Home » Clowning Tutorial » How Do I Start Clowning? Balloon twisting, part 3

How Do I Start Clowning? Balloon twisting, part 3

Clown Tutorial – balloon twisting, part 3

Welcome back! Hopefully, by this time you’ve had an opportunity to purchase some balloons (260Q), purchase a pump, and inflate some balloons, and try twisting a simple dog. Now we’re going to add to your repertoire.

There’s an old joke about a clown who boasts, “I can twist over 100 balloon animals!” only to have his partner deflate his ego with the response, “Yes, and they’re all dogs.” There’s a grain of truth in that old joke. For instance, if you take the basic dog that we did last time, and shorten the ears, and lengthen the neck, and instead of a dog, you have a horse! Make the neck even longer, and use a Sharpie marker to add spots, and you have a giraffe. Instead of a dog, inflate the balloon only half as long, and make very short (1 inch) legs, and a very short (2-3 inch) body, and you have a mouse. Make a mouse with a long (inflated) tail, and it’s a squirrel. Hopefully, you get the picture.

Before moving on, there are a few pieces of advice I’d like to pass on. First, always ‘burp’ your balloons. What’s that? After each twist, squeeze the remaining length of balloon to push the air further into the ‘tail’, inflating it (and releasing pressure on the next spot). This makes the balloon less tight, and less liable to pop.

When they do pop, how do you handle that? In a funny, clownish way, of course! For instance, one of my favorite moments from Clown Camp 1998 was when Hooligan was making a balloon hat for Murf the Surf (love that name) as part of a skit—the balloon pops in the middle of the routine! How did Hooligan handle it? In a calm, matter-of-fact voice, he declares “We’ll just have to make another hat now, won’t we?” and keeps on twisting. I’ve done various things when a balloon popped, such as acting as though I’d been shot, looking around for the source of that strange, loud sound, blaming it on a flock of very fast, low-flying geese with very sharp beaks, looking at the child and explaining that it’s pop art (a joke that the child rarely gets, but that the parent accompanying normally groans at), etc.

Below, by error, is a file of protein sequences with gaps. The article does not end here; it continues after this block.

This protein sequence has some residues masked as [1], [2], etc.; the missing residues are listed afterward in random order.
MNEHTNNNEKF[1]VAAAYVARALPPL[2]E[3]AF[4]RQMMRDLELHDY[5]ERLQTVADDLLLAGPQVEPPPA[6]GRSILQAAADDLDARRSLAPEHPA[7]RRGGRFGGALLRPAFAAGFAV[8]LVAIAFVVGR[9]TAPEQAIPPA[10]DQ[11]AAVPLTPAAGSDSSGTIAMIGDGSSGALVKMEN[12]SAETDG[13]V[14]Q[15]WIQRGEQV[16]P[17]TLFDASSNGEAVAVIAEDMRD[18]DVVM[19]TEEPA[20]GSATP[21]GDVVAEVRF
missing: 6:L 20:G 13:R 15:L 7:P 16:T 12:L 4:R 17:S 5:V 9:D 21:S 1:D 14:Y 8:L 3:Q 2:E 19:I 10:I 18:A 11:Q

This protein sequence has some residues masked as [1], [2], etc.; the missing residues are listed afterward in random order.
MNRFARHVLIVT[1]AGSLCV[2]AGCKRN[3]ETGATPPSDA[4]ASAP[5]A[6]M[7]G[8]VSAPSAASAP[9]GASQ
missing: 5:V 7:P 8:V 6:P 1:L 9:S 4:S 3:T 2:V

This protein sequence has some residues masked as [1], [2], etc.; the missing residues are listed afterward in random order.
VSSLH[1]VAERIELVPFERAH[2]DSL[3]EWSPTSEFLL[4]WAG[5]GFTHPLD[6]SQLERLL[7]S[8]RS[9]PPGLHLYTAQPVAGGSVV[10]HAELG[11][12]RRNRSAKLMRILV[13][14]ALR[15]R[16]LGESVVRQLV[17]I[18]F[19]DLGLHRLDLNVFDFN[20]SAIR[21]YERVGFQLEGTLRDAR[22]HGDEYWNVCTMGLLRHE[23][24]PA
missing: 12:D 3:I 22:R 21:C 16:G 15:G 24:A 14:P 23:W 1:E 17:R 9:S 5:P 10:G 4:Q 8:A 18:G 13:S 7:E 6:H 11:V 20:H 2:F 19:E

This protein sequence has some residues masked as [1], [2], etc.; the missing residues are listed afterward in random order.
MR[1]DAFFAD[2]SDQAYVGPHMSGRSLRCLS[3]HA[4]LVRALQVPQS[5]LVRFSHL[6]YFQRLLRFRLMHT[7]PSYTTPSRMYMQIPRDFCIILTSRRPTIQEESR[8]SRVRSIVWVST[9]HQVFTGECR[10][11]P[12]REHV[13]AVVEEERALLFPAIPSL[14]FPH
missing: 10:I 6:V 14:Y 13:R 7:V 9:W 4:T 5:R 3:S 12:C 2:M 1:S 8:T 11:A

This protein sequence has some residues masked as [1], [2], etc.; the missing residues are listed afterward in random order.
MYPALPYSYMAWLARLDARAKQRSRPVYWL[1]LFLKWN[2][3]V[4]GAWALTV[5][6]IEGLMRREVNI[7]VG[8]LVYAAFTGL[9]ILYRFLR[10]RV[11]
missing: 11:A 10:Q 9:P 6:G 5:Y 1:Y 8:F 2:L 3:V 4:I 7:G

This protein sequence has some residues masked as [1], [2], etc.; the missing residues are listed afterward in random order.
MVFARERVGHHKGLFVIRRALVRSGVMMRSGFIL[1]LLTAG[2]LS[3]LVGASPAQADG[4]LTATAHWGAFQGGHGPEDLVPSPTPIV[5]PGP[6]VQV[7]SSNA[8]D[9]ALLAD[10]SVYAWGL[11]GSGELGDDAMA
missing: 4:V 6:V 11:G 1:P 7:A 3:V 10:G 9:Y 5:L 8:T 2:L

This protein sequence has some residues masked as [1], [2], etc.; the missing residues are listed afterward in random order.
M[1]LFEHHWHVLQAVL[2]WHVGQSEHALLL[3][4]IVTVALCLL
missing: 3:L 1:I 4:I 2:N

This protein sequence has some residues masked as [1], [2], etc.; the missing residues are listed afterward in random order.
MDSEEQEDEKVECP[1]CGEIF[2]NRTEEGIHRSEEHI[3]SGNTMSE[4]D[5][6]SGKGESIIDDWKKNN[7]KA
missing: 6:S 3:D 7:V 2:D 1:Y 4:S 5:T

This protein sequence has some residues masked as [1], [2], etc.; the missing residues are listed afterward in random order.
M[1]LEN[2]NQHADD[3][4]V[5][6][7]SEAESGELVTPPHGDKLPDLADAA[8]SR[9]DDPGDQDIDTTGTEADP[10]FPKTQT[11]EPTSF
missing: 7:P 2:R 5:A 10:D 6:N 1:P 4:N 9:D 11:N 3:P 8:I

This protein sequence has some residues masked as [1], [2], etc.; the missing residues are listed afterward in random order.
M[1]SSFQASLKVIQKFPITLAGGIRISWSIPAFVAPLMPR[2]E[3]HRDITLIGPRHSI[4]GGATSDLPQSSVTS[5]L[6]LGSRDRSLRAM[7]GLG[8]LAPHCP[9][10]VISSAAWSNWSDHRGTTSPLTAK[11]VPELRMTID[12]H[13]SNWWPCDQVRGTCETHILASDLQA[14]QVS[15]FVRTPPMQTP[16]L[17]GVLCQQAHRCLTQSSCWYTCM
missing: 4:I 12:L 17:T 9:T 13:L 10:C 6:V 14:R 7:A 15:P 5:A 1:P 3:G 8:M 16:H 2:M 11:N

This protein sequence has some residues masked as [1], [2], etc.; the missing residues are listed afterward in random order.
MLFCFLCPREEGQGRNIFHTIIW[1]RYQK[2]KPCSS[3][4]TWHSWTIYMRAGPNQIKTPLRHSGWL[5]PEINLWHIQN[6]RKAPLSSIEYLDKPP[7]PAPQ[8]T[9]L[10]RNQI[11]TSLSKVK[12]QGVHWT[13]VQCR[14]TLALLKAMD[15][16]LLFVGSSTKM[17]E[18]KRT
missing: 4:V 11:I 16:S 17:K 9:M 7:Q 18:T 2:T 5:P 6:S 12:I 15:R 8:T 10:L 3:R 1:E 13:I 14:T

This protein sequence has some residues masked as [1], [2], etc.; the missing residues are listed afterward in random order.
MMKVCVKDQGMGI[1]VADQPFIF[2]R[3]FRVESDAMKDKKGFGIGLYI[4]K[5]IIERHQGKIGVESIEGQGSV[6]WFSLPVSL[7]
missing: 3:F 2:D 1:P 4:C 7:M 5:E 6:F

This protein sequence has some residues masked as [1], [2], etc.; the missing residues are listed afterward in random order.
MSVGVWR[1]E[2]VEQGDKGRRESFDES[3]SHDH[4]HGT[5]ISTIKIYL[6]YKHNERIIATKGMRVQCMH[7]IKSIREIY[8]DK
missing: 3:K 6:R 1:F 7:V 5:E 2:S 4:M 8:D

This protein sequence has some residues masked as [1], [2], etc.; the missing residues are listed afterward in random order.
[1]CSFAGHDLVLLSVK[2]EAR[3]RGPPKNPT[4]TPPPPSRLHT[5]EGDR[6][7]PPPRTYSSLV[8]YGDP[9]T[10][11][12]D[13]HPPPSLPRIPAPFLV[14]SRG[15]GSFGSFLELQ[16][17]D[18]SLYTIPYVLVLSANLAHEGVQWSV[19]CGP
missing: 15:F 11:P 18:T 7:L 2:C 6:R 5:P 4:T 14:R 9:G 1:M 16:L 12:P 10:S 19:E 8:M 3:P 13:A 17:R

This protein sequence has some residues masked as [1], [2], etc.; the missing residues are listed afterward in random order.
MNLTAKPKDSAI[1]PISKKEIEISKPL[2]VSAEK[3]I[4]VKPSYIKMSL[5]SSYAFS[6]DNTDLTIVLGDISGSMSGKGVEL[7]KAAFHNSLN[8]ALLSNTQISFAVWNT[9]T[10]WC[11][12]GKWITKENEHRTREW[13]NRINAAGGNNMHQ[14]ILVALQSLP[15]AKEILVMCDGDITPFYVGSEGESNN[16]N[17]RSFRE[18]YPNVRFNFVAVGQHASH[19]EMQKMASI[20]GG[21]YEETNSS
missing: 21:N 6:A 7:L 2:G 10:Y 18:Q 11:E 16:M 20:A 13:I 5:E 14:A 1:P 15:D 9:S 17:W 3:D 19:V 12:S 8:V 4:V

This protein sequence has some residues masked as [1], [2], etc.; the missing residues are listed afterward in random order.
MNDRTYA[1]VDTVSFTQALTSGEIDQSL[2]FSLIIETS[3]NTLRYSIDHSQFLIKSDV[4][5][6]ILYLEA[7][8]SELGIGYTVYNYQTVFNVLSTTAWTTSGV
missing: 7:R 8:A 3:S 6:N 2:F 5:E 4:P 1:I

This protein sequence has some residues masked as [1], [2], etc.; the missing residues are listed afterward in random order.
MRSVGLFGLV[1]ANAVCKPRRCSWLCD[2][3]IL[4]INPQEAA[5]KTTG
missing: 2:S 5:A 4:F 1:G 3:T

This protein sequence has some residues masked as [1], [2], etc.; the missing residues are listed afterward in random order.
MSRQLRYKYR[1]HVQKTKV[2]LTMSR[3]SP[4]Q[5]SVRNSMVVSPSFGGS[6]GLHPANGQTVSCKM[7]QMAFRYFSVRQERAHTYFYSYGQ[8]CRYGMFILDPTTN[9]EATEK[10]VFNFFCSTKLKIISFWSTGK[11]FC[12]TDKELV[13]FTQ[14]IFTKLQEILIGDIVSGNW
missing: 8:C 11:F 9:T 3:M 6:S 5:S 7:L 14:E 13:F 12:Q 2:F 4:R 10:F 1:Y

Now, there are a lot of other animals to make—my favorite 1-balloon creation is actually a parrot on a swing (which doesn’t look like a dog at all, and uses different techniques to create it). There are multiple balloon creations. There are other techniques, such as roll-throughs and ear twists, which you can use to make bears, and cats, and birds—oh my!

For us to adequately cover all of these things will take dozens of articles—which we’re not going to do right now. Bear in mind that this series is meant as an overview. For more in depth, I strongly recommend the book Captain Visual’s Big Book of Balloon art, and the BalloonHQ.com web sites. Both are worth their weight in gold to balloon twisters (how do you weigh a web site? very carefully). Perhaps in the future we can re-visit this topic in depth.

Next time, we’ll start looking at the basics of sleight of hand (magic!), and see how clown magic differs from “magician” magic. See you then!

Bibliography for twisting balloon animals


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